Just over 3000 Ugandans turned up last week for a free heart camp that was organized by Prudential Uganda at Constitutional Square in Kampala. The Heart Camp ran for three consecutive days.
Industry Wellness

Over 3000 Ugandans turn up for Prudential Heart Camp

Just over 3000 Ugandans turned up last week for a free heart camp that was organized by Prudential Uganda at Constitutional Square in Kampala. The Heart Camp ran for three consecutive days.

It was the second edition of the Prudential Heart Camp where over 3000 people got access to free heart check-ups which consisted of ECHO, ECG and advice from professional Cardiologists, Doctors and Nutritionists on how to prevent heart disease.

Other check-ups included BMI, blood sugar and blood pressure all at no cost. In addition, the campaign hopes to reach 10 million Ugandans countrywide through TV, Radio and Social Media to spread the message of better heart health through regular check-ups, exercise and better nutrition.

“Our decision to host a Heart camp was prompted by the rise of Non-Communicable Diseases in Uganda.

“The last national survey published by the World Health Organization and Ministry of Health indicates that in Uganda alone, 1 out of 4 adults has high blood pressure which is a major cause of heart disease and other heart-related complications,’’ said Arjun Mallik, MD Prudential East Africa at the press conference during the closing of the camp.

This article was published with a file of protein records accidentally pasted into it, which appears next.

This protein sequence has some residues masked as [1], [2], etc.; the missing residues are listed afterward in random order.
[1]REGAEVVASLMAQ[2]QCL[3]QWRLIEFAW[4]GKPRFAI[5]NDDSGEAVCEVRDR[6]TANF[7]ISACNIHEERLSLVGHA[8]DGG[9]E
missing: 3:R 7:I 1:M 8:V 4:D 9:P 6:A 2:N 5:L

“We got exposed to these incidences from our medical scheme (Pru Med) that provides insurance coverage for acute and chronic diseases and therefore felt compelled to make a contribution in reversing this trend and in playing our role in making Ugandans healthy so that they can live longer and active fulfilling lives,’’ Arjun added.

Dr Emmy Okello,  the lead cardiologist from Uganda Heart Institute said, they received 3 kinds of people.

“The people who have heart diseases; were helped adjust their medication and appropriate referrals were made.

“The people who were found to have recently developed heart disease were advised on how to adjust their lifestyle in order to live a normal life and how to curb the continued progression of the disease.

“We were glad to receive many people whose hearts were healthy and this is exactly what we encourage, you should not wait to feel pain or other signs and symptoms of heart disease before you see a doctor,” said Okello.

Okello said of all the over 3000 people who turned up for the Camp, 57% were male and 43% were female. Of these, 64% had abnormal blood pressure, the majority of whom were between the ages of 32 to 50, 61% were overweight and only 1.5% had high amounts of sugar in their blood.

According to Dr Okello, some of the abnormalities noted include hypertension, enlarged hearts (dilated cardiomyopathy) and diseases of the valve.

“Heart diseases are preventable and most of them are simply caused by our lifestyle choices. I urge all Ugandans to adopt a much healthier lifestyle by exercising, eating right, keeping away from stressful activities, having regular medical check-ups to check your blood sugar levels, BMI, Blood Pressure, that’s the only way we can prevent heart disease,” said Dr Okello.